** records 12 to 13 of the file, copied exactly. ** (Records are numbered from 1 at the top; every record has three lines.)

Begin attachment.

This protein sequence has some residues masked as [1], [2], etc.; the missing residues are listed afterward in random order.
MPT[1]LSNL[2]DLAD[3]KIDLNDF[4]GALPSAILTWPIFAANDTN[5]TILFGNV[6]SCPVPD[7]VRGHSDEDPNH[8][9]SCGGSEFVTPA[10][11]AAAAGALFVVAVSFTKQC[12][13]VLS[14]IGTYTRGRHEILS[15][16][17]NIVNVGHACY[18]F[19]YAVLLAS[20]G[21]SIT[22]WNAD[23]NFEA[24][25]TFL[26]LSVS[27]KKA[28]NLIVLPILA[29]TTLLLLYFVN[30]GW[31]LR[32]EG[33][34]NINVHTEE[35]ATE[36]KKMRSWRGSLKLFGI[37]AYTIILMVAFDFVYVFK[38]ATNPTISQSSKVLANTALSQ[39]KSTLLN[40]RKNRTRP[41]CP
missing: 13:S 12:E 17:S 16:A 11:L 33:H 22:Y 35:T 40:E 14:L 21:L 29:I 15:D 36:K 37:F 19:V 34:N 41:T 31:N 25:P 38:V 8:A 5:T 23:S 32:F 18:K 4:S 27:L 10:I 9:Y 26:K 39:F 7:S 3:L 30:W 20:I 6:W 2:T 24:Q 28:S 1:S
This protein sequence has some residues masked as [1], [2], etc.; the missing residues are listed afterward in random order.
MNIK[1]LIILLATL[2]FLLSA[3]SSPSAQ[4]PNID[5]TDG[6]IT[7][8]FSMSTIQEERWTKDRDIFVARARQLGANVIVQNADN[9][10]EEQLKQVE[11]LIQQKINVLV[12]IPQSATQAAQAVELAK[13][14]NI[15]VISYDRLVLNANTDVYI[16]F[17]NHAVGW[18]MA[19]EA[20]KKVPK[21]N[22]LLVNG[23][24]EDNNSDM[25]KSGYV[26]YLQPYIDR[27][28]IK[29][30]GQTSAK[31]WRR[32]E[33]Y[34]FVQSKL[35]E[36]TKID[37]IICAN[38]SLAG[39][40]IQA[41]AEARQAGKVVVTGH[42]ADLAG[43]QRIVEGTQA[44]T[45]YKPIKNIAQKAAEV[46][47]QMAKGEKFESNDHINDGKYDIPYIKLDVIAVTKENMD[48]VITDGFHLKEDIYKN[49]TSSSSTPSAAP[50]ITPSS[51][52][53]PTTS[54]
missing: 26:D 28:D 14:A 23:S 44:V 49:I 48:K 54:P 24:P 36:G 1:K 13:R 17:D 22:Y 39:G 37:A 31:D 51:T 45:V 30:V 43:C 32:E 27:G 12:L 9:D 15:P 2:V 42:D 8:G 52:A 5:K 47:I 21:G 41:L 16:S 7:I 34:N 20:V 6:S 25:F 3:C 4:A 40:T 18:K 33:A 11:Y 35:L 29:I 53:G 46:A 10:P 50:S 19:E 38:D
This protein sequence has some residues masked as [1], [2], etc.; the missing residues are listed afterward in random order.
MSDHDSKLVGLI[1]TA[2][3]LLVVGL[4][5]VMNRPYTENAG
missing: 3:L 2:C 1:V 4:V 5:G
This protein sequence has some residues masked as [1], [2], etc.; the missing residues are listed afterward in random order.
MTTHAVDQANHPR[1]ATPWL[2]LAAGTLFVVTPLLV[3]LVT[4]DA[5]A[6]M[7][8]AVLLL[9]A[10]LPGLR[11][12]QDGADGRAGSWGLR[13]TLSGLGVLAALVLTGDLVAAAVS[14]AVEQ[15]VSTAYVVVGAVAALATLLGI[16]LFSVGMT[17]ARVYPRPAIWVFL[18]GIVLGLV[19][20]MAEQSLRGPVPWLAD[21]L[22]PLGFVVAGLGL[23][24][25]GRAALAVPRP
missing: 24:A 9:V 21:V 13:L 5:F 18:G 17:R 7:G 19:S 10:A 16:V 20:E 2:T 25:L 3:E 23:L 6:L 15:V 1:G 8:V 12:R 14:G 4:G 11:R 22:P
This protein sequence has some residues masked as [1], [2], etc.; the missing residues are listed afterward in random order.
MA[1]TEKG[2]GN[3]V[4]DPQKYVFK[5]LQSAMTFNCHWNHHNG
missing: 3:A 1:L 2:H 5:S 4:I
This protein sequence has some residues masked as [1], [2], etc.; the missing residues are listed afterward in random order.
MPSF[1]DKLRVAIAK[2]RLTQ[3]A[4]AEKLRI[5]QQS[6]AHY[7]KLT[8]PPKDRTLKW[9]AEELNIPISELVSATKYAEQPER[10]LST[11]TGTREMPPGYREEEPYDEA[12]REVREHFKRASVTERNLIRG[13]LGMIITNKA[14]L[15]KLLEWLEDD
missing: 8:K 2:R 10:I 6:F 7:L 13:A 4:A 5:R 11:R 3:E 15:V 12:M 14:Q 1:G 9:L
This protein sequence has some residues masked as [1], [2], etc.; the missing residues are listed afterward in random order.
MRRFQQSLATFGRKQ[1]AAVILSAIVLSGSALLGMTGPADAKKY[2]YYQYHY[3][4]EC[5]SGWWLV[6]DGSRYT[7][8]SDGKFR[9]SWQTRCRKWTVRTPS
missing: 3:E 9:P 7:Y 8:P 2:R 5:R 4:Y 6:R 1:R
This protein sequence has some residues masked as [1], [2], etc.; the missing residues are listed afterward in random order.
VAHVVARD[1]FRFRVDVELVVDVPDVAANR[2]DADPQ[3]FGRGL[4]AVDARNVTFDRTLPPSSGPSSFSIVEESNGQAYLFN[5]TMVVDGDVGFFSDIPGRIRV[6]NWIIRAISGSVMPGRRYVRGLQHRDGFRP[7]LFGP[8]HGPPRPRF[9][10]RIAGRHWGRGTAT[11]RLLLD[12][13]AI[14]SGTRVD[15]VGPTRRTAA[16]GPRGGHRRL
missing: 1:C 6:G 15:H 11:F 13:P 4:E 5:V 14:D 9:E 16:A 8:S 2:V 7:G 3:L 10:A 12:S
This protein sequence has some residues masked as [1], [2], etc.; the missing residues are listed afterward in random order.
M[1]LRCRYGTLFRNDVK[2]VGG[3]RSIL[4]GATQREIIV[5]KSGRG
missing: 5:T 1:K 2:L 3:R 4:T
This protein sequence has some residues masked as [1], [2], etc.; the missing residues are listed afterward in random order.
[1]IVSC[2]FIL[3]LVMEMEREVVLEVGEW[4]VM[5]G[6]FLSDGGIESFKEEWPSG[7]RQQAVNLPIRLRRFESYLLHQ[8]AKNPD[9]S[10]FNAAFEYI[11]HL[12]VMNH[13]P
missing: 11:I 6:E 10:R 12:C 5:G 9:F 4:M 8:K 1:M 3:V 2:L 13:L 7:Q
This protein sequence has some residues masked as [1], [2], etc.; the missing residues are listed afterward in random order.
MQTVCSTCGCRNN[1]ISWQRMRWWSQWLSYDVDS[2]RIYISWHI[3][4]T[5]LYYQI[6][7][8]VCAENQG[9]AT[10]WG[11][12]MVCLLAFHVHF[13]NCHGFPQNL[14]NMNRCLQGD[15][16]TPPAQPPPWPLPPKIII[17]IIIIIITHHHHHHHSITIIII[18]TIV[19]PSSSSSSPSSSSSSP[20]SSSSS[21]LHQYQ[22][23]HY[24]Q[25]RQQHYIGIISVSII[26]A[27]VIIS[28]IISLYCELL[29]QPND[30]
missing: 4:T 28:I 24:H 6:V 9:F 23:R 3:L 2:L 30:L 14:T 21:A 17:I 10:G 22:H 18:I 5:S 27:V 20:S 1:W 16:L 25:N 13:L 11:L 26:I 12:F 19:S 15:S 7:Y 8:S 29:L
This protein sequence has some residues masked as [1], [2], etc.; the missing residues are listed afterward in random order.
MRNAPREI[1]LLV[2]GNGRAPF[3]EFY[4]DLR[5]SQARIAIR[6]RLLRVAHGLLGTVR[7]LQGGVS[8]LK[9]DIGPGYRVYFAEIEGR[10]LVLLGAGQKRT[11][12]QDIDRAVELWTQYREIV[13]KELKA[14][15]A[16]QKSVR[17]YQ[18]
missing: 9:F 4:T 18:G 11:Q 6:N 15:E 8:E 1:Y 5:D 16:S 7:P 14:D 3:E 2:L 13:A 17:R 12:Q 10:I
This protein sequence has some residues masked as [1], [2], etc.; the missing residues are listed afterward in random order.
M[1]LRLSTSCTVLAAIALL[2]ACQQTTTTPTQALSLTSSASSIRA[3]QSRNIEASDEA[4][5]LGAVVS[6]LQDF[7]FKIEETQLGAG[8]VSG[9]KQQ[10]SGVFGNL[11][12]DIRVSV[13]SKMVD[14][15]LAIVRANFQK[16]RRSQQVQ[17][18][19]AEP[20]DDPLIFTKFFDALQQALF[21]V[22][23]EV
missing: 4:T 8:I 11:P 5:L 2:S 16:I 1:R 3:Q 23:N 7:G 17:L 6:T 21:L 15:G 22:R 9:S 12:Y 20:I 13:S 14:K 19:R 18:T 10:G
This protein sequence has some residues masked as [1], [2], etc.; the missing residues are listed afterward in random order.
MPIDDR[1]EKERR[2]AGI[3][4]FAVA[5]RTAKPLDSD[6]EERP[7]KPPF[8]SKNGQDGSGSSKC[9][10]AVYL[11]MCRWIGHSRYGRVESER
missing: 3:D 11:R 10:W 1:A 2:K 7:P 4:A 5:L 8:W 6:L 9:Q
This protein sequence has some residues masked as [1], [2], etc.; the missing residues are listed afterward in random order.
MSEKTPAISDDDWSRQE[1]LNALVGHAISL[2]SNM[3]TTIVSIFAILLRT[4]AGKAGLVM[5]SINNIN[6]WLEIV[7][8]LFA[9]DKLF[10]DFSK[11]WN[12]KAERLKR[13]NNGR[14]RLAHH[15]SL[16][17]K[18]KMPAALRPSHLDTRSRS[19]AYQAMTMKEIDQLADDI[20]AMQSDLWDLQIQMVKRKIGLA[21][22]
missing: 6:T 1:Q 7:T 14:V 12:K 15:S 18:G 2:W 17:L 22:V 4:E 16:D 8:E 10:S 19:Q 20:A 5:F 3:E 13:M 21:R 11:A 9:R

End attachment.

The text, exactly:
This protein sequence has some residues masked as [1], [2], etc.; the missing residues are listed afterward in random order.
MRNAPREI[1]LLV[2]GNGRAPF[3]EFY[4]DLR[5]SQARIAIR[6]RLLRVAHGLLGTVR[7]LQGGVS[8]LK[9]DIGPGYRVYFAEIEGR[10]LVLLGAGQKRT[11][12]QDIDRAVELWTQYREIV[13]KELKA[14][15]A[16]QKSVR[17]YQ[18]
missing: 9:F 4:T 18:G 11:Q 6:N 15:E 8:E 1:Y 5:D 16:S 7:P 14:D 3:E 2:L 13:A 17:R 12:Q 10:I
This protein sequence has some residues masked as [1], [2], etc.; the missing residues are listed afterward in random order.
M[1]LRLSTSCTVLAAIALL[2]ACQQTTTTPTQALSLTSSASSIRA[3]QSRNIEASDEA[4][5]LGAVVS[6]LQDF[7]FKIEETQLGAG[8]VSG[9]KQQ[10]SGVFGNL[11][12]DIRVSV[13]SKMVD[14][15]LAIVRANFQK[16]RRSQQVQ[17][18][19]AEP[20]DDPLIFTKFFDALQQALF[21]V[22][23]EV
missing: 4:T 8:I 11:P 5:L 2:S 16:I 1:R 3:Q 23:N 7:G 17:L 6:T 21:L 15:G 22:R 9:S 12:Y 20:I 13:S 14:K 19:R 18:T 10:G